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KASTO goes from strength to strength

Manufacture of multi-level warehouses for storing and retrieving bar, tube, sheet and other material automatically, and production of the world’s most extensive range of sawing machines for cutting the material accurately, are the two specialisms of the German firm, KASTO.

Its UK subsidiary in Milton Keynes, which has been supplying these products to the manufacturing and stockholding sectors for more than a decade, reports buoyant sales on both sides of its business in the last six months. Managing director, Ernst Wagner, has analysed the company’s sales and makes some interesting comments on the choices British industry is making regarding where goods are manufactured.

He said, "I have seen a marked change in sentiment since 2003, when I joined KASTO. Back then, offshoring of production was in vogue to save costs and improve margins. In some cases this was successful and has been sustained, particularly for less complex work.

"Gradually, however, reshoring of manufacturing has taken place as wages in the Far East and Eastern Europe have risen and eroded the cost benefit. Difficulties with communication, logistics and quality are accelerating the return of work to the UK.

"So also is the disparity between on the one hand the need to place large orders for bulk delivery when sourcing from overseas suppliers, and on the other hand the fact that customers are looking for ever smaller batch sizes and JIT delivery to reduce inventory costs and space.

"These factors leave British manufacturing in a better place than it has been for some time. More production is coming back to these shores to join the work that never left, notably manufacture involving difficult materials as well as safety-and security-critical components.

"The aerospace, defence, traditional and renewable energy sectors, motorsport and the high quality end of steel and alloy stockholding have all tended to keep their supply chains local."

Against this backdrop, Mr Wagner considers how KASTO’s sales in the UK have developed and believes they mirror the trends he has noticed across industry generally. He has seen a significant increase of late in sales of the company’s rigid, vibration-managed KASTOtec carbide tooling-designed bandsawing machines, which are capable of raising productivity and competitiveness by a factor of three or four using tungsten carbide tipped rather than bimetal blades. Recent machine deliveries have taken the total of these top-end saws installed in the UK to 93.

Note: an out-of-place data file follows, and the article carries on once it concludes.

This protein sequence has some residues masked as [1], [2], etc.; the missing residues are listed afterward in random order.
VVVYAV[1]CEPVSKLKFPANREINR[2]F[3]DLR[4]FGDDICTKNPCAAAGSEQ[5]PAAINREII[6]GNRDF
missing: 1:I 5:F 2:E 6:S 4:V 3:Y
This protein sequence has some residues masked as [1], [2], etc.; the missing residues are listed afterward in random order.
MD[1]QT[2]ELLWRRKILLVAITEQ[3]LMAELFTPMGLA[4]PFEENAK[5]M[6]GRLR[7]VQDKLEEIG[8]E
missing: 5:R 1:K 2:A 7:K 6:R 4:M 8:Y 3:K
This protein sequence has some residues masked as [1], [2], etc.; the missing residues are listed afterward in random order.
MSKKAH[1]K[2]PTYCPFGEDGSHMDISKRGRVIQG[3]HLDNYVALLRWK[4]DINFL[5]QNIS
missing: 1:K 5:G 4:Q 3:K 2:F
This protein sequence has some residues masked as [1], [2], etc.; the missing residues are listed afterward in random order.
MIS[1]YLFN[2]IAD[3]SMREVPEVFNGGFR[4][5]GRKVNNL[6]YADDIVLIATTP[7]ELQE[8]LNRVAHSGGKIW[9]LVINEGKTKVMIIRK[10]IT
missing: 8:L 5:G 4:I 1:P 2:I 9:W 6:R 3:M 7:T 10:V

As regards warehousing of material, KASTO’s maxims are 3D and CNC. Three-dimensional, high density storage of bar, tube and other long stock as well as sheet, boxes and pallets takes material off the floor and out of conventional racking, saving space, minimising risk to personnel and reducing the chance of damaging the material. Such towers can be interfaced directly with machine tools.

Computer control of the storage means that material can be called up more quickly and reliably, maximising productivity. Inventory control is also more efficient using built-in functionality in the KASTO controller and easy connectivity with MRP systems.

In the area of automated storage, KASTO has seen a positive upward trend over the past decade towards adoption of the technology in the UK, albeit from a low base. Importantly, the uptake is accelerating. There have been several large installations within the last three years and new business is looking healthy.

In November last year, Wolseley UK, a leading distributor of heating and plumbing products in the UK, placed an order for a 3,300-location KASTOunicompact computer-controlled, automated warehouse.

Then a special steels stockholder in the Midlands placed a large order via a letter of intent for an automated warehousing system. These will be two of the largest single storage installations that KASTO has ever supplied in the UK and will increase turnover substantially. Another customer has already invested in four separate KASTOunicompact systems each with 2,000 storage locations.

Mr Wagner continued, "Our industrial sector is way behind Europe and the rest of the developed world in the number of operational computer controlled storage systems. Of the 1,450 that our group has installed, just six are in the UK plus around 20 smaller KASTO storage systems.

"However, UK industry is starting to realise that its manufacturing sector can compete on the world stage if it invests in the right infrastructure and plant.

"Management needs the vision, courage and commitment to embrace high technology and move their businesses forward to operate competitively in the global marketplace. There is every reason to think that they can – and not only in the very high technology areas in which this country is already successful.

"We are clearly moving fully out of recession now, even if it is still unbalanced and patchy. So now is a good time to review investment strategies and start expanding the manufacturing base in the UK. Government and funding institutions need to play their part too."

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